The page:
Blooom continues to monitor and rebalance your assets. So, as young investors age and get closer to retiring, Blooom will start to move your account towards more conservative assets like bonds.
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What type of accounts does Blooom support?
Blooom currently only supports employee sponsored retirement plans, including:
Now, I said currently because on Blooom’s website, there are a few mentions of “stay tuned” when it comes to the other types of accounts they offer. If it makes sense for them to offer their advice to other investors, it could be beneficial to have all of your accounts managed in one place.
M$M tip: See all of your retirement accounts in one place, keep track of your net worth, and build a plan for retirement with Personal Capital. It’s free to use and you can learn more about its robust investment and money tracking tools at my Personal Capital Review 2020: Free Investment and Net Worth Tracking Tool.
Pros and cons of using Blooom
It’s hard to find a Robo-advisor to manage your 401(k)
Employee sponsored plans are usually the go-to option for people with traditional employers, but it’s incredibly rare to find a low cost Robo-advisor to manage them. Blooom works for you to manage your 401(k) no matter where it’s from. Your employer isn’t involved at all.
Blooom is good for hands-off investors.
If you aren’t actively paying attention to what’s in your 401(k) and making adjustments to the best of your abilities, then you are probably losing money. If you are going the DIY route with your 401(k), it probably eats up a lot of your time, and your options might be limited.
Blooom takes your 401(k) and does the heavy lifting for you. They use an algorithm to find the best investments, double-check all of that, and will likely save you money in the process.
There are no account minimums
You could go with Blooom even if you had $1 in your 401(k) – according to Blooom, the smallest 401(k) balance they manage is less than $500.
The fees are low compared to other Robo-advisors
Once your account hits $50,000, Blooom becomes one of the most affordable Robo-advisors on the market. The $10/month fee is charged to a debit or credit card rather than being taken out of your retirement account.
Blooom includes access to financial advisors
With some robo-advisors like Wealthfront distancing themselves even more from human advisors, Blooom gives you access to their team of registered investment advisors. You can reach them via chat, email, or text support.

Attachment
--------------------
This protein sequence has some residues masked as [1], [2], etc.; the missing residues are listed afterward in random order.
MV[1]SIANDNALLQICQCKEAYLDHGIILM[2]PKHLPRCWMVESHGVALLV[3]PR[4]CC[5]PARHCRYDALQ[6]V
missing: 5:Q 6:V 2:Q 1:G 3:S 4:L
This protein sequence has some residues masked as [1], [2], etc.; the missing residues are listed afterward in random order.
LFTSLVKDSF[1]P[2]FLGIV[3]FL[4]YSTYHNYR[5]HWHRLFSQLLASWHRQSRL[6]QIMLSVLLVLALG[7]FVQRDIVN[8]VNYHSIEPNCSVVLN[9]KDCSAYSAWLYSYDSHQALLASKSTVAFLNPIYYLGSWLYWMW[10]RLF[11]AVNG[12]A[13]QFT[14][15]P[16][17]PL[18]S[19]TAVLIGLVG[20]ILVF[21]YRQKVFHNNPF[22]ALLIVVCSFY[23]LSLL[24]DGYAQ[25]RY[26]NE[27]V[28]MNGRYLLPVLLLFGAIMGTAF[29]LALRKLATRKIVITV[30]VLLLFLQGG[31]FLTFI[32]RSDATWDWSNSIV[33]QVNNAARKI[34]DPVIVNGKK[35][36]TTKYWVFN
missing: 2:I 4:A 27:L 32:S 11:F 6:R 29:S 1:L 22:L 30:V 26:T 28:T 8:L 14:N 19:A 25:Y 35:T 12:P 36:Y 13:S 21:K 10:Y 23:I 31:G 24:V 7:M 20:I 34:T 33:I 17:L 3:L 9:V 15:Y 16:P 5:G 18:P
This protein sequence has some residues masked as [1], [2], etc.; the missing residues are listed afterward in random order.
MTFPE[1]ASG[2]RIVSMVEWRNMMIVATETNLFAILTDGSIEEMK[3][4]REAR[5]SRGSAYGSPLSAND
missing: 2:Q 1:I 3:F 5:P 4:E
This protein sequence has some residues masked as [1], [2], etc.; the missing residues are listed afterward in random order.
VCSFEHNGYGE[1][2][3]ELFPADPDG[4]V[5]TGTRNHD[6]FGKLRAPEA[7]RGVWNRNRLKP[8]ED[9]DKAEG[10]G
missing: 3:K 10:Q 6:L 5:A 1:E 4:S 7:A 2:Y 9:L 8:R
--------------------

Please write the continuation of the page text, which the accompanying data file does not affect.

These advisors are available for guidance on topics outside of Blooom’s service, including paying of debt or other major life events.
Only for employee-sponsored retirement plans
Yep, right now Blooom is only offering portfolio management for 401(k)s or other employee-sponsored retirement plans.
FAQs about Blooom?
Is Blooom a fiduciary?
Yes, Blooom is a fiduciary, and it’s advisors will offer you guidance on personal finance issues that fall outside of 401(k) management.
Is Blooom secure to use?
Blooom uses 356-bit encryption, bank-level security, and third party verification. This is the same level of security you will see with any other Robo-advisor.
What happens when Blooom makes a change to my 401(k)?
You’ll be notified by email any time they make a change. They say it’s not realistic for them to ask for your approval everytime they do.
What if I have company stock in my 401(k)?
Blooom will not manage company stock. They will work around it to keep your asset allocation as close to where you need to be as possible.
Blooom review – The final word
Blooom is a robo-advisor and if you want to know which robo-advisor is best, I’d start by looking at how each can help you.
Knowing that Blooom is virtually the only Robo-advisor to manage employee-sponsored retirement plans, they are really the only option for anyone who is looking to reduce their fees and find a better asset allocation.
Again, you can DIY this, but it’s a lot of work. Blooom’s approach is to make investing for retirement even more passive, and being hands-off with your investments is about as passive as it gets.
Decide you don’t like Blooom or another option pops up on the market, there are no contracts and you can quit any time.